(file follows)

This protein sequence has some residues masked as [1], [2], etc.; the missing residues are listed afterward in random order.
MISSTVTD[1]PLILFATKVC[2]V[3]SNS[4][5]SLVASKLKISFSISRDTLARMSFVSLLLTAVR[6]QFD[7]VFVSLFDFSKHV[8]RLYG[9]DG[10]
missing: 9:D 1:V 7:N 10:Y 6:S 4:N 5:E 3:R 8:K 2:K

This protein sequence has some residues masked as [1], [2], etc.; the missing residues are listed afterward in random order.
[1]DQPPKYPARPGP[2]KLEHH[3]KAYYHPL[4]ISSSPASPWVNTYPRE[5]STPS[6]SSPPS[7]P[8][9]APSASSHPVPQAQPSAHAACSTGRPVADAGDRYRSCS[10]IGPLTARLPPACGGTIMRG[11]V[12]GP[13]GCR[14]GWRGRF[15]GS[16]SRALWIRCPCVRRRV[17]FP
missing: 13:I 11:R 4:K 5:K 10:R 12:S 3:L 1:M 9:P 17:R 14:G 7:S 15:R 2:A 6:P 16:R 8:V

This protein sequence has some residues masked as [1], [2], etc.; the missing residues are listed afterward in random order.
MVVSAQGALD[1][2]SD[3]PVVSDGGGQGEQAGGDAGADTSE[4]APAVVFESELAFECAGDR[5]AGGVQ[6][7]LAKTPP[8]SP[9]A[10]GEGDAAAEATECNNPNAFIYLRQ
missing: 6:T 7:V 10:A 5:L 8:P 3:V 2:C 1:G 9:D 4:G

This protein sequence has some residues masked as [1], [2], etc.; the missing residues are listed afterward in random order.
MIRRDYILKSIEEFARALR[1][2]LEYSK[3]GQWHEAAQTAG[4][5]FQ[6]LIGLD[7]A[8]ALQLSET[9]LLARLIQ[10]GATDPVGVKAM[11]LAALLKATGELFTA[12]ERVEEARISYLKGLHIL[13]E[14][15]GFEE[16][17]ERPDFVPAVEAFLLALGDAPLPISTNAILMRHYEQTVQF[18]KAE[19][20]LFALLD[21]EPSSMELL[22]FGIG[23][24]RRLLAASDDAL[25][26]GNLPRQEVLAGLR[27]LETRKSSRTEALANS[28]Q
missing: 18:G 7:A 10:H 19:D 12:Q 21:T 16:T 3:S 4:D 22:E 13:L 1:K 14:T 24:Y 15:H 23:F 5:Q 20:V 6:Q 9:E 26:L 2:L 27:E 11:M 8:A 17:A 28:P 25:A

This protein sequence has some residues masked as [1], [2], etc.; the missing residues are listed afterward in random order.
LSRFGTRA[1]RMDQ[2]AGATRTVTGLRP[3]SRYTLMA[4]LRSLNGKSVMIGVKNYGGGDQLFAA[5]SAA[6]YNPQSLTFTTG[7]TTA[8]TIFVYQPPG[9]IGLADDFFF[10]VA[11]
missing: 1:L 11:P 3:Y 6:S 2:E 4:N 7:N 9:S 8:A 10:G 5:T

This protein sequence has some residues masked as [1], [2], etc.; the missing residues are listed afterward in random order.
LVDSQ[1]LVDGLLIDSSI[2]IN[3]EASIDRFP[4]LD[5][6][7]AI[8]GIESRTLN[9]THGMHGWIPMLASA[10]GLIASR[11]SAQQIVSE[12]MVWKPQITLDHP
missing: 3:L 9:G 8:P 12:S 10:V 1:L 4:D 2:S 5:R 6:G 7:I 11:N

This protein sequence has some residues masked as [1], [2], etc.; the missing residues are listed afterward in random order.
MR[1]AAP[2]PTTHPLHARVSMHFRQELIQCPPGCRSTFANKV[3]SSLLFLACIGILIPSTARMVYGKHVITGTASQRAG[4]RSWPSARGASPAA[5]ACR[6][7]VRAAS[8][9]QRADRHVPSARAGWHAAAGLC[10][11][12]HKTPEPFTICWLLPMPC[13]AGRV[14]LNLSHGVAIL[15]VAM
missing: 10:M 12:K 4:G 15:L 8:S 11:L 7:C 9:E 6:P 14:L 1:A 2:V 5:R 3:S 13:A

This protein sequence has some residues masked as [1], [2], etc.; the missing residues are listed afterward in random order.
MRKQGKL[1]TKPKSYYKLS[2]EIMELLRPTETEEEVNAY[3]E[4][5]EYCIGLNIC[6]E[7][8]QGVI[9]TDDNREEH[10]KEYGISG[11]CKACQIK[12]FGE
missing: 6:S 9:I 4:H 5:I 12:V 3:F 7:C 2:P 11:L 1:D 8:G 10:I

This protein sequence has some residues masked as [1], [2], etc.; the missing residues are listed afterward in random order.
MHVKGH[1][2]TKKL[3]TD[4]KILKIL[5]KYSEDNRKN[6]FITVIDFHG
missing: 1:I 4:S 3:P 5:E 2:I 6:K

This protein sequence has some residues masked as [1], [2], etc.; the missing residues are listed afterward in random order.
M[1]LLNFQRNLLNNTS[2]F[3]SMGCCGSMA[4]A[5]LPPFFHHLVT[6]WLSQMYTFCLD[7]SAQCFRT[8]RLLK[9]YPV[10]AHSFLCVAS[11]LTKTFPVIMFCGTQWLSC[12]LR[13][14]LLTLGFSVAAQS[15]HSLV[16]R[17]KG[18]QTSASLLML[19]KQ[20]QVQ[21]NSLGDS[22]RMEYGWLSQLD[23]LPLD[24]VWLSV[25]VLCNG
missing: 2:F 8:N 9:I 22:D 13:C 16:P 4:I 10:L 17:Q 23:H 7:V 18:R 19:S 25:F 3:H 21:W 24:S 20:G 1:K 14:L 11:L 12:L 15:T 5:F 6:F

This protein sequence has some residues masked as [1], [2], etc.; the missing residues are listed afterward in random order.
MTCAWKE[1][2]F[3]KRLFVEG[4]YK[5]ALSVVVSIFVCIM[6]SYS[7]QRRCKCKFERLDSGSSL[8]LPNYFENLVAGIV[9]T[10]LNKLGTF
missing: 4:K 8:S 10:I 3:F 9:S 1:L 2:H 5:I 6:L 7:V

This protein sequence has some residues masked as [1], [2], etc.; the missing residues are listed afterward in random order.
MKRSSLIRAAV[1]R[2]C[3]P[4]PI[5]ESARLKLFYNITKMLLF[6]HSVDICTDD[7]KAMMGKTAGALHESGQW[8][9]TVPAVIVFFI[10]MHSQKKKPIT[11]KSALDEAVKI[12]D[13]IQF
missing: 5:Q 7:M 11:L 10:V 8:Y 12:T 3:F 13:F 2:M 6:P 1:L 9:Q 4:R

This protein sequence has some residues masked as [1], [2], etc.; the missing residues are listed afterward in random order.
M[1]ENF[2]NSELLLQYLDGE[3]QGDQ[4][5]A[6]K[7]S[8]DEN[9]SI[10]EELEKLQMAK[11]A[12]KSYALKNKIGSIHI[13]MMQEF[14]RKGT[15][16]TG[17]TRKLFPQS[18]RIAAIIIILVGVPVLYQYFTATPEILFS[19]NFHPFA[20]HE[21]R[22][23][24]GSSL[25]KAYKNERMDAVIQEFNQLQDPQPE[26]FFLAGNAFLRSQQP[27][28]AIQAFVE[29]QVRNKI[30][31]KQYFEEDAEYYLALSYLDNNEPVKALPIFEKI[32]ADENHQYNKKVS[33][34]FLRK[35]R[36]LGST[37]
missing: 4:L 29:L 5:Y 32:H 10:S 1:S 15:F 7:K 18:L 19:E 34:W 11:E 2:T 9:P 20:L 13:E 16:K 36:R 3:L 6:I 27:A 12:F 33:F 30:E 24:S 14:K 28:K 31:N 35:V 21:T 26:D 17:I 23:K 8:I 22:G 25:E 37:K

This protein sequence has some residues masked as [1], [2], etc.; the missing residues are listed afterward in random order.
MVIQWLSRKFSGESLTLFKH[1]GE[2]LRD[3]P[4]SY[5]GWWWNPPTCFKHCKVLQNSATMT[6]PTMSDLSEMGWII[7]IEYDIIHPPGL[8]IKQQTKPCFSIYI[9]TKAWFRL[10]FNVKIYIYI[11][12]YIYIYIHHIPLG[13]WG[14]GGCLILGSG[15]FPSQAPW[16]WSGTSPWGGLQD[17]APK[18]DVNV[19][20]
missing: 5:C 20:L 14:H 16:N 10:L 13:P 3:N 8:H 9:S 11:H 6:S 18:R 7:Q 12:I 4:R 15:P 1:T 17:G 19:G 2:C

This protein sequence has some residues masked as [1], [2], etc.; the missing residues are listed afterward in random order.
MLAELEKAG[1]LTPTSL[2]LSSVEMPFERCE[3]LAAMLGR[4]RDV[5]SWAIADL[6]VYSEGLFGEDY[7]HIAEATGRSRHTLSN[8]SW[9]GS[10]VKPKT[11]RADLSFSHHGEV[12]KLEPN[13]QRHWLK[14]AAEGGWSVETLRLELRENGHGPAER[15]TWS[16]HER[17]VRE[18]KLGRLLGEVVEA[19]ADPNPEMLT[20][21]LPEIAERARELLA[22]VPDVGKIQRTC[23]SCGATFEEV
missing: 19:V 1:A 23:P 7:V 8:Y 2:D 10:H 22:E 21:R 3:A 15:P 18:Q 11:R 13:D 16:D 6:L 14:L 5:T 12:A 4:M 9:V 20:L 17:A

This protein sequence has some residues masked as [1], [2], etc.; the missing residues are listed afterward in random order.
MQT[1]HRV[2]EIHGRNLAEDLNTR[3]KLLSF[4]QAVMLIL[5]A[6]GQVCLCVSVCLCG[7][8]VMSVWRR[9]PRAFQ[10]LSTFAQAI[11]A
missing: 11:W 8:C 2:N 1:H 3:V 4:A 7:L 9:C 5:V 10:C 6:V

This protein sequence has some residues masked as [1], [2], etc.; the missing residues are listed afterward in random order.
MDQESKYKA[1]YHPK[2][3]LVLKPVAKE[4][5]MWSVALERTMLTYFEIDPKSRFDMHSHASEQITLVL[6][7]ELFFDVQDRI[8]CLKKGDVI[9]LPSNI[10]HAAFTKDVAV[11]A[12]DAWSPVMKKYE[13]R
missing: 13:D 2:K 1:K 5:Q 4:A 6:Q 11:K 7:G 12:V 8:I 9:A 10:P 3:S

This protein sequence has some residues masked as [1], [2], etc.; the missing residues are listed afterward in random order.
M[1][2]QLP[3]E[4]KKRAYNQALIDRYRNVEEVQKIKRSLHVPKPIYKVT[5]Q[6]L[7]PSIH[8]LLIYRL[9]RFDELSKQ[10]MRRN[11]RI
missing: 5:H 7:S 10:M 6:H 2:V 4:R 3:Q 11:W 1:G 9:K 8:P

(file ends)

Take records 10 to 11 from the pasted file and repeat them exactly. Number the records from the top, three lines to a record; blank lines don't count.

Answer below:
This protein sequence has some residues masked as [1], [2], etc.; the missing residues are listed afterward in random order.
M[1]LLNFQRNLLNNTS[2]F[3]SMGCCGSMA[4]A[5]LPPFFHHLVT[6]WLSQMYTFCLD[7]SAQCFRT[8]RLLK[9]YPV[10]AHSFLCVAS[11]LTKTFPVIMFCGTQWLSC[12]LR[13][14]LLTLGFSVAAQS[15]HSLV[16]R[17]KG[18]QTSASLLML[19]KQ[20]QVQ[21]NSLGDS[22]RMEYGWLSQLD[23]LPLD[24]VWLSV[25]VLCNG
missing: 2:F 8:N 9:I 22:D 13:C 16:P 4:I 10:L 17:Q 23:H 7:V 18:R 19:S 25:F 3:H 21:W 24:S 20:G 1:K 14:L 11:L 12:L 15:T 5:F 6:F

This protein sequence has some residues masked as [1], [2], etc.; the missing residues are listed afterward in random order.
MTCAWKE[1][2]F[3]KRLFVEG[4]YK[5]ALSVVVSIFVCIM[6]SYS[7]QRRCKCKFERLDSGSSL[8]LPNYFENLVAGIV[9]T[10]LNKLGTF
missing: 4:K 8:S 10:I 3:F 9:S 1:L 2:H 5:I 6:L 7:V